Instead they pick recycling dog and the cop dog. Why? I am confused even more. They have cars, cars don’t go on water. I know that there is an element of suspending belief in a show about talking dogs but cars driving on water would just be pushing things a little.
Except, no no. It isn’t about breaking further laws of physics . Turns out that the other two dogs kennels can turn into boats as well. So Zuma’s kennel, the one ideally suited to be used in this situation, isn’t selected and the other dogs kennels can turn into a second vehicle. A water based vehicle.
Off they go, leaving Zuma behind once again.
Then, a few episodes later, the producers of the show obviously just had a great idea for a new line of toys to sell to the kiddies. They went and made a big boat that served as another base for the dogs. Off they go on a voyage and have to go on another mission. Now, now is Zuma’s time to shine. Taking out the two dogs with multi-converting kennels, the rest don’t have boats. So there are three dogs to pick from for this mission. Except, no no. ALL the kennels can now turn into boats, plus the other dogs all have cool new gadgets that let them scuba and sail and what not.
Basically Zuma has been written out of the show, without being written out of the show. He has somehow become the canine version of High Tide (the boat robot in Transformers). Except instead of begging for a water based mission, he is being completely overlooked for them. I actually heard the character ask Ryder (the human overlord of these talking pups) if there was anything he could do to help on one of their missions.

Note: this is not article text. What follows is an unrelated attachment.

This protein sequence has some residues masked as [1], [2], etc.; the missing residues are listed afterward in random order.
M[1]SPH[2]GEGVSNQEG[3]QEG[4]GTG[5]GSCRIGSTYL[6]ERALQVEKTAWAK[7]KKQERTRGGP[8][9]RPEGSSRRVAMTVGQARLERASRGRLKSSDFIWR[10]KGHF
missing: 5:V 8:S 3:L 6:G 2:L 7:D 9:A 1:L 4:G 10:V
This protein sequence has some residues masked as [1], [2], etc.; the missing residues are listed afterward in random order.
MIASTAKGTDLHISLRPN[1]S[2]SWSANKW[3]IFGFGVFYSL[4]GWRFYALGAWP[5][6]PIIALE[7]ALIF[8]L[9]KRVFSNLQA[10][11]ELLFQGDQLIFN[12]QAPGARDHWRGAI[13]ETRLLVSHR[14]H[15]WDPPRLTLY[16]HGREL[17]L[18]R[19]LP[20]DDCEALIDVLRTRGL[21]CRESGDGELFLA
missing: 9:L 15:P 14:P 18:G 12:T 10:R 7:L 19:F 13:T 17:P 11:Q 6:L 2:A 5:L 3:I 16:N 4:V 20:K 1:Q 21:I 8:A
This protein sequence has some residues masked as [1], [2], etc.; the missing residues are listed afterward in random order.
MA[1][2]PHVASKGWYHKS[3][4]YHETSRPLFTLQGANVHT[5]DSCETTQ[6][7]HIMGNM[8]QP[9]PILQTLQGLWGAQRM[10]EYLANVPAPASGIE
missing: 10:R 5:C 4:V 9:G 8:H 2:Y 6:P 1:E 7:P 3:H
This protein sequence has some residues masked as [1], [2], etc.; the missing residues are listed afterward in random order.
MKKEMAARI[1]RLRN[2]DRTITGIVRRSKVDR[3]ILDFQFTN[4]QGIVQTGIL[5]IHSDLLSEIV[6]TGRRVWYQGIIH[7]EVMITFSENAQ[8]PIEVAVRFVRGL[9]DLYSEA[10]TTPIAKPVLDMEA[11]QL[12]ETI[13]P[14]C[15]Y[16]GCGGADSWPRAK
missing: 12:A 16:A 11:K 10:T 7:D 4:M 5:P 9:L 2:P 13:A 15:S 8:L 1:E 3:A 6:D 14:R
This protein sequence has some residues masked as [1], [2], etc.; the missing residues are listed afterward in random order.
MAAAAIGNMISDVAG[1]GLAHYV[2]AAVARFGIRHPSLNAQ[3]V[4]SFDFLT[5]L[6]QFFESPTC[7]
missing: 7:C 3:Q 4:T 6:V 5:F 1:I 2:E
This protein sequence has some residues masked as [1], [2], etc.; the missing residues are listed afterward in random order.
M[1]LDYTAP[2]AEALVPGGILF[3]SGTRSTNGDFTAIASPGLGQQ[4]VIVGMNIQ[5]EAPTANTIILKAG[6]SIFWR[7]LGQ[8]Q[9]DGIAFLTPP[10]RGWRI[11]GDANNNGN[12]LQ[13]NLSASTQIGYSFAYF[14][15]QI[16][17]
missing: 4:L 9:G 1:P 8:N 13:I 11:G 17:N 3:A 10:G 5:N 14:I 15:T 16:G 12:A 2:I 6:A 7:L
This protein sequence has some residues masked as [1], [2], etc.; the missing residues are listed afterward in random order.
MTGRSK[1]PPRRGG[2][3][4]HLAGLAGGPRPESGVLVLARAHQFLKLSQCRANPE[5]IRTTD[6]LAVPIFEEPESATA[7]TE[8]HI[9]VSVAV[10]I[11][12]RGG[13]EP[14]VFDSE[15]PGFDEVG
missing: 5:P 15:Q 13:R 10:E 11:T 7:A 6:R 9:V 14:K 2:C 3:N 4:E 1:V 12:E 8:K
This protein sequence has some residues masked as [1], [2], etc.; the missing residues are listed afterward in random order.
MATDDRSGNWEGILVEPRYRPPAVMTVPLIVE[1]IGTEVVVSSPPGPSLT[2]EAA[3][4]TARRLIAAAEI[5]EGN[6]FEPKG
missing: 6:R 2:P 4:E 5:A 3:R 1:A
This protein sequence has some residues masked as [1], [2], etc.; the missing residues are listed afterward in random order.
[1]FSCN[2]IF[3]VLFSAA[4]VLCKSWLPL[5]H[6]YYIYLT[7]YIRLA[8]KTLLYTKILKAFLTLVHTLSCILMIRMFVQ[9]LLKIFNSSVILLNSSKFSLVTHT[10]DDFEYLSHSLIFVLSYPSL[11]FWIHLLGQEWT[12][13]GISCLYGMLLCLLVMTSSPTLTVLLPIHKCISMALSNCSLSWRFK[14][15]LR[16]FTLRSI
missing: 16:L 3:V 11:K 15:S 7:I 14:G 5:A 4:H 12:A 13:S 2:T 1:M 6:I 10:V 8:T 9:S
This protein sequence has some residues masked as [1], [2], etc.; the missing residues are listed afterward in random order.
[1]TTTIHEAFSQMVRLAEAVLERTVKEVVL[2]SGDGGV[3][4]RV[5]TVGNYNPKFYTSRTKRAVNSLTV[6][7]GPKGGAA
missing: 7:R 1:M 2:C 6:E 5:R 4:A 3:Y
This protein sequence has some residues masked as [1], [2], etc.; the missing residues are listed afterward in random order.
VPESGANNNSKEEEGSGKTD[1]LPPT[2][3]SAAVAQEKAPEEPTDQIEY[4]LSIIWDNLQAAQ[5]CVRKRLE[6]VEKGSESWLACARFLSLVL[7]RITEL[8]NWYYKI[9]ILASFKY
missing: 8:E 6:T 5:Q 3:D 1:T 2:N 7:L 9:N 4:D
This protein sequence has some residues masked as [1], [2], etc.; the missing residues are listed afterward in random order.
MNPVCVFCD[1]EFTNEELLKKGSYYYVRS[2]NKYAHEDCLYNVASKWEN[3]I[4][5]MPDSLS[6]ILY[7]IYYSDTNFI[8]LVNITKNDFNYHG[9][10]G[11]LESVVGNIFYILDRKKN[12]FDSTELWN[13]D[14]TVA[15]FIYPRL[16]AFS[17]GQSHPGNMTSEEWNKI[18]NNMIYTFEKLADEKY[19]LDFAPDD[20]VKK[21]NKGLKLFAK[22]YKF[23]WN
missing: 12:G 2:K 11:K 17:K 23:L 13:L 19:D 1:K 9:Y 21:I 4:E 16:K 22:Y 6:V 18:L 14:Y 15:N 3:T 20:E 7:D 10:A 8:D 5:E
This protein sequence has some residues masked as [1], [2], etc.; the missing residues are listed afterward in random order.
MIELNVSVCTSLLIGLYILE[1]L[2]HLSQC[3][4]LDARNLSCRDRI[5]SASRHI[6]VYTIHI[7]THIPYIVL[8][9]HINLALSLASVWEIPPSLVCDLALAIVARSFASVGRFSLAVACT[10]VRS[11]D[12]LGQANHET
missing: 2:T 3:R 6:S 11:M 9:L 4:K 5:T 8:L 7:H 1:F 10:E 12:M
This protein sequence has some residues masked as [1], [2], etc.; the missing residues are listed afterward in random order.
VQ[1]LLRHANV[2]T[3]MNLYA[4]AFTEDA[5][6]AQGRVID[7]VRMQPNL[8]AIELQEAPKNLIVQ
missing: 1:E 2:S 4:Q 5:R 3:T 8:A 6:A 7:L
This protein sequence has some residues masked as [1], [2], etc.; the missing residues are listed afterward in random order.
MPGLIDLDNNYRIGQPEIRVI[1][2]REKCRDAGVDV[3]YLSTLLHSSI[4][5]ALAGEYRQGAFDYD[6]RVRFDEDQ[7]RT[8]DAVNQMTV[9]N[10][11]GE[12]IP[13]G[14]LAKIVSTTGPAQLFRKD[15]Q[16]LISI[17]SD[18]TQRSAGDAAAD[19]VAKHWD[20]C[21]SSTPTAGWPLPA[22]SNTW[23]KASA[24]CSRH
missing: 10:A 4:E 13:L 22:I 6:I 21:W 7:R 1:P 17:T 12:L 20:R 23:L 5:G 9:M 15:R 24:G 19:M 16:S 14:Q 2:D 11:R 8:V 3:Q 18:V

Those were the last lines I’ve heard the character say. It seems that the voice actor also realized Zuma is completely pointless. All the show does now is animate him.
I should preface this post by saying that Karen took the majority of the hits during our first day of working from home as an entire family unit. Typically Friday is my ‘most meetings’ day and since Ireland is in semi-lockdown because of COVID-19 (which rhymes with ‘Come on, Eileen’ for those wondering about the title of the post) we both had to work from home with the two terrors in tow. Not all heroes wear capes – some wear children around their neck while still getting some work done.
The day was March 12th, 2020 and everyone was watching the news for the same reason: was there going to be some sort of extreme measures announced to help combat COVID-19 in Ireland. A little before lunch our Caretaker Government finally did something to justify all their inflated salaries, they closed the schools and creches to try and stop the virus spreading. Of course this act brought with it a lot of chaos in the lives of parents. For those lucky few, it meant working from home with the kids in the house.
Something akin to trying to balance on the tip of a needle while reciting old poetry in Latin and writing out pi to a thousand places on a grain of sand. Whilst whistling Bohemian Rhapsody.
Actually that is easier than working from home with the kids.